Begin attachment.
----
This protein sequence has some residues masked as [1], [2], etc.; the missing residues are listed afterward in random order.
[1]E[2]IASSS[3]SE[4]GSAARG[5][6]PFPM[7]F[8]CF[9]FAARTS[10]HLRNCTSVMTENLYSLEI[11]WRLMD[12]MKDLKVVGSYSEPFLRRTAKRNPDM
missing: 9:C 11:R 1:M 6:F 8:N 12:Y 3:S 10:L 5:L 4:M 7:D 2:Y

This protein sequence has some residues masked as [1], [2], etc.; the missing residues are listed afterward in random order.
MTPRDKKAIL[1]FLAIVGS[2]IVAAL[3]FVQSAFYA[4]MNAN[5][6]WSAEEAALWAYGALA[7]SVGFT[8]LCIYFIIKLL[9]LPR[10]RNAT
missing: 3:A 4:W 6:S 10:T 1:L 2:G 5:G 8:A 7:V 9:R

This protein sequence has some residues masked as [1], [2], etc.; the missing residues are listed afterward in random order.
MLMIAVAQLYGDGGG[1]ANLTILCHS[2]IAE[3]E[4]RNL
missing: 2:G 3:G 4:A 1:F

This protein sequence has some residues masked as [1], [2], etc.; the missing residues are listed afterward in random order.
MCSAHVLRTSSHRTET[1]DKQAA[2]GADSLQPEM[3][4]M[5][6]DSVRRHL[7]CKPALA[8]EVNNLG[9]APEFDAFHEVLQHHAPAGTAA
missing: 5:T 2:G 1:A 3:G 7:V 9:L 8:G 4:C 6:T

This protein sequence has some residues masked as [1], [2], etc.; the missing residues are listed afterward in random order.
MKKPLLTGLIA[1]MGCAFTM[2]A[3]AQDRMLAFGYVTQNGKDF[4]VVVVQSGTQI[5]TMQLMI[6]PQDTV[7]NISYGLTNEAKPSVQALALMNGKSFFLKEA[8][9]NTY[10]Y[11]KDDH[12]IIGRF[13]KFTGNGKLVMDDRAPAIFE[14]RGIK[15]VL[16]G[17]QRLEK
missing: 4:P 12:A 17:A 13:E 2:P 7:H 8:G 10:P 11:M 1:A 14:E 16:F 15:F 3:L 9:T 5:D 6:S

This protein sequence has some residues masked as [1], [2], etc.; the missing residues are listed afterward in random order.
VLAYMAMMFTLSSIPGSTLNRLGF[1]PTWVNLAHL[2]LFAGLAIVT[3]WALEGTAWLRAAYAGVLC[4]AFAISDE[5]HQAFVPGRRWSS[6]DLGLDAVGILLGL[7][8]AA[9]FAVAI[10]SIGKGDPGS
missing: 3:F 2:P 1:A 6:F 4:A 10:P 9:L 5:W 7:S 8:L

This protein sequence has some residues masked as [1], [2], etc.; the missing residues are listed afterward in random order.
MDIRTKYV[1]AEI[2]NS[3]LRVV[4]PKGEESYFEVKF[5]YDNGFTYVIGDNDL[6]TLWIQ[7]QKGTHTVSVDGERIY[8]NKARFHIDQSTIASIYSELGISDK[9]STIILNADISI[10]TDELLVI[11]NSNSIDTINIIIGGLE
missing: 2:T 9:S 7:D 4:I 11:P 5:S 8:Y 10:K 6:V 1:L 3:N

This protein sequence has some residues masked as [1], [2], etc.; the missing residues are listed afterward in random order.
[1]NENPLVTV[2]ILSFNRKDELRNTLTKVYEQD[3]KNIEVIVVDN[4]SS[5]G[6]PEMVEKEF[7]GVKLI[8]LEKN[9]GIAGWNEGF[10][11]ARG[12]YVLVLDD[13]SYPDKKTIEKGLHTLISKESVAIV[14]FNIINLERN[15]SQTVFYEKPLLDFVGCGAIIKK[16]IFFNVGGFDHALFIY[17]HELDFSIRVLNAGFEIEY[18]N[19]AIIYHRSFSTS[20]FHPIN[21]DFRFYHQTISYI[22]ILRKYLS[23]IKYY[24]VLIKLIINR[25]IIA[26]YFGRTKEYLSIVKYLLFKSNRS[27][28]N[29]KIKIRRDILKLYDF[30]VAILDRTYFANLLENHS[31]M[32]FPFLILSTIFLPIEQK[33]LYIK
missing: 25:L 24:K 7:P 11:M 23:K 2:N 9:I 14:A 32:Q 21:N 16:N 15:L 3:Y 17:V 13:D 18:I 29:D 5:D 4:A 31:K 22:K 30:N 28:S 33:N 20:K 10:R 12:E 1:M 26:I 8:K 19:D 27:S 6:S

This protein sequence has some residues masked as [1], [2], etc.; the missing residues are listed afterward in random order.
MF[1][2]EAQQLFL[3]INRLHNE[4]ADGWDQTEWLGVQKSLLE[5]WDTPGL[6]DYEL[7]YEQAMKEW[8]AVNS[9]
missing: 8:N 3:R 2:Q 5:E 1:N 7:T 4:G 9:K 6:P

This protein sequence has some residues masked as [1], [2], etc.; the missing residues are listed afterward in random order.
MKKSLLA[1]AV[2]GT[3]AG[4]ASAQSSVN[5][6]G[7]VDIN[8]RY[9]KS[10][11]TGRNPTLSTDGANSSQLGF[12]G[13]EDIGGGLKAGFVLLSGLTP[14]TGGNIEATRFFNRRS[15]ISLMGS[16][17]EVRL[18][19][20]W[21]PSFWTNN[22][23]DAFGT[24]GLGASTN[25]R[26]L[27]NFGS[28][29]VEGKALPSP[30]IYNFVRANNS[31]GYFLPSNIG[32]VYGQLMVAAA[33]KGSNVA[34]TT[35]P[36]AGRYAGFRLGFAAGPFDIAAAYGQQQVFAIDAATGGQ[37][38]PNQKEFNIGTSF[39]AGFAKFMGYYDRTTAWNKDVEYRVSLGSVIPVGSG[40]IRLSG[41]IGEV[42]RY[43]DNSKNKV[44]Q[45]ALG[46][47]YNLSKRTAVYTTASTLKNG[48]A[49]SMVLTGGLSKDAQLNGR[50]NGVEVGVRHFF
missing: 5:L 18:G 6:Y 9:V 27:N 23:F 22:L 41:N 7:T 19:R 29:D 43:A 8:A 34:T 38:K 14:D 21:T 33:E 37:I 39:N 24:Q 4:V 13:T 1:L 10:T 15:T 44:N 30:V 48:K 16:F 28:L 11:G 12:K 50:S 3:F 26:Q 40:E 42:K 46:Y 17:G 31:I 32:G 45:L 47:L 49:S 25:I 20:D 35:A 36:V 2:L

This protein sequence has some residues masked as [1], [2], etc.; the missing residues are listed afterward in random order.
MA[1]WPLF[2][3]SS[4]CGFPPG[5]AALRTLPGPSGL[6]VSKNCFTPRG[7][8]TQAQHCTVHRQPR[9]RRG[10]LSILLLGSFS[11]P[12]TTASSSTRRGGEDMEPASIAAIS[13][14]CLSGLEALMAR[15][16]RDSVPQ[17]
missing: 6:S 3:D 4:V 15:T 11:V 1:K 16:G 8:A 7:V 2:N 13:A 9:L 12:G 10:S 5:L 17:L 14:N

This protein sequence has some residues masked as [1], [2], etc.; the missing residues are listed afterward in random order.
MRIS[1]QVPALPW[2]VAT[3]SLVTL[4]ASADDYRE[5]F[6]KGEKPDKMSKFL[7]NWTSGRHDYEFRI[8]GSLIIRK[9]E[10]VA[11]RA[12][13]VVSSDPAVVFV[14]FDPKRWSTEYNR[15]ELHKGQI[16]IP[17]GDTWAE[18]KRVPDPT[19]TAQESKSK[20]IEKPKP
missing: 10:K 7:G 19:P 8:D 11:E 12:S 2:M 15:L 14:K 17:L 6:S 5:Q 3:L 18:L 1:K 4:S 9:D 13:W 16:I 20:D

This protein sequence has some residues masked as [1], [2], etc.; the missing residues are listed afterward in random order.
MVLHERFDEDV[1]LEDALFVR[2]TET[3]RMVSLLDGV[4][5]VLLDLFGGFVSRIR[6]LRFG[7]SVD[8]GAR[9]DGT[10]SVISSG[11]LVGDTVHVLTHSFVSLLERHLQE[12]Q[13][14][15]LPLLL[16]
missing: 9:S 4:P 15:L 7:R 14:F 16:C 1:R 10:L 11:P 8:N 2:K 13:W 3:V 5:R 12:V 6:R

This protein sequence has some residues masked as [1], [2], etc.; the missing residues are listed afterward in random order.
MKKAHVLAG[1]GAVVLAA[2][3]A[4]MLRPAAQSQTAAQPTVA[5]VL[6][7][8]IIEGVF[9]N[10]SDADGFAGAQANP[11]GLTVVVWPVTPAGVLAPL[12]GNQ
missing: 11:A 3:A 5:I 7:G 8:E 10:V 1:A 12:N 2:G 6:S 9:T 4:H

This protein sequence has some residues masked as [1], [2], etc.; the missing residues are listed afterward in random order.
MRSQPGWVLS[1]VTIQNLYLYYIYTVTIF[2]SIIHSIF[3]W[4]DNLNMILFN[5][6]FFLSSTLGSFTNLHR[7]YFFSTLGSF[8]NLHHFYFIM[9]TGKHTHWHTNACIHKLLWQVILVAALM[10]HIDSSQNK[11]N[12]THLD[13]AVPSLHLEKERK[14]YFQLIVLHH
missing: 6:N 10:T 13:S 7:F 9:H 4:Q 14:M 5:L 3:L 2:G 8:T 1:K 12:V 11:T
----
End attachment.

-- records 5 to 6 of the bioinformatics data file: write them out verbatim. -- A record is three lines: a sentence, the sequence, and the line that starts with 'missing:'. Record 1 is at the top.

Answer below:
This protein sequence has some residues masked as [1], [2], etc.; the missing residues are listed afterward in random order.
MKKPLLTGLIA[1]MGCAFTM[2]A[3]AQDRMLAFGYVTQNGKDF[4]VVVVQSGTQI[5]TMQLMI[6]PQDTV[7]NISYGLTNEAKPSVQALALMNGKSFFLKEA[8][9]NTY[10]Y[11]KDDH[12]IIGRF[13]KFTGNGKLVMDDRAPAIFE[14]RGIK[15]VL[16]G[17]QRLEK
missing: 4:P 12:A 17:A 13:E 2:P 7:H 8:G 10:P 11:M 1:A 14:E 16:F 15:F 3:L 9:T 5:D 6:S

This protein sequence has some residues masked as [1], [2], etc.; the missing residues are listed afterward in random order.
VLAYMAMMFTLSSIPGSTLNRLGF[1]PTWVNLAHL[2]LFAGLAIVT[3]WALEGTAWLRAAYAGVLC[4]AFAISDE[5]HQAFVPGRRWSS[6]DLGLDAVGILLGL[7][8]AA[9]FAVAI[10]SIGKGDPGS
missing: 3:F 2:P 1:A 6:F 4:A 10:P 9:L 5:W 7:S 8:L